23 September 2015 Volume :3 Issue :44

Honours and Recognition for Excellent Doctoral Research by UKZN Lecturer

Honours and Recognition for Excellent Doctoral Research by UKZN Lecturer
Ms Lihle Qulu.

Three top international journals have published the results of research by School of Laboratory Medicine and Medical Sciences (LMMS) Developmental Lecturer, Ms Lihle Qulu, who also won first-prize for her PhD research in the Credentialing Staff category at the College of Health Sciences (CHS) Annual Research Symposium.

What started out as her Masters research was converted into a doctoral study, because Qulu’s work is deemed to have the potential to bring more awareness for pregnant women on how to avoid stress during their term.

Her work is being supervised by the Head and Dean of LMMS, Professor William Daniels, and the School’s Academic Leader for Research, Dr Musa Mabandla.

The international multidisciplinary journal, Brain Research, published one of Qulu’s papers titled: “Exposure to Prenatal Stress has Deleterious Effects on Hippocampal Function in a Febrile Seizure Rat Model”.

‘The study found that febrile seizures were exacerbated by exposure to early life stressors and this may lead to the development of neurological symptoms associated with a malfunctioning hippocampus,’ said Qulu.

Neuroscience Research published another paper: Searsia Chirindensis Reverses the Potentiating Effect of Prenatal Stress on the Development of Febrile Seizures and Decreased Plasmainterleukin-1 _ Levels. 

‘Our data showed that treatment with Searsia reduced interleukin-1 _ levels in plasma of the febrile seizure rats and prevented lipid peroxidation in the liver. Prenatal stress is dampened by the beneficial effects of Searsia on seizure development in rat pups. These results highlight the potentiating effects of Searsia in the reversal of febrile seizures and prenatal stress effects,’ said Qulu.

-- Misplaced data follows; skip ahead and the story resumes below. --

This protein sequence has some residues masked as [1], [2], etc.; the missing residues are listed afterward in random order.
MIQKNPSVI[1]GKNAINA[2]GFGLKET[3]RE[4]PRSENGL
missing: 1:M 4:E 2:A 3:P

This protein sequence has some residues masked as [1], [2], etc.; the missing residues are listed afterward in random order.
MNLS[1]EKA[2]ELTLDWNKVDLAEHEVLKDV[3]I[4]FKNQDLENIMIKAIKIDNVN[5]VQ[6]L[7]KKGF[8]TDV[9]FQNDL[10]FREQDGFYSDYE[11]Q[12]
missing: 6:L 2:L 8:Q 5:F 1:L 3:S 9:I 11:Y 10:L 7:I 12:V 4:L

The third paper, co-authored with Mabandla, appeared in the journal: Neurobiology of Learning and Memory. Titled: “Prenatal Stress and Early Life Febrile Convulsions Compromise Hippocampal Genes MeCP2/REST Function in Mid-Adolescent Life of Sprague-Dawley Rats”, it reported that exposure to prenatal stress and febrile seizures could impair cognitive behavioural function. However, in the normally reared animals with febrile seizures, there seemed to be an attempt to counteract the effects of febrile seizures with time.

‘It’s a “pinch myself feeling” yet at the same time it makes one feel proud, humbled and excited that all the hard work paid off,’ said Qulu. ‘At times things were so tough I didn’t think my work would get published, so it’s super exciting. It also makes me very grateful for the supervisors I have because without them this would not have been possible. Their support means a great deal to me.’

During her research, she spent four-months at a laboratory in the Hotchkiss Brain Institute at the University of Calgary in Canada where she received special training related to seizures and neuroimmune function under the auspices of Professor Quentin Pittman. ‘Studying abroad made me realise that our work and the techniques we use are internationally relevant.’

Qulu intends to go overseas to pursue postdoctoral research in translational neuroscience.

Lunga Memela

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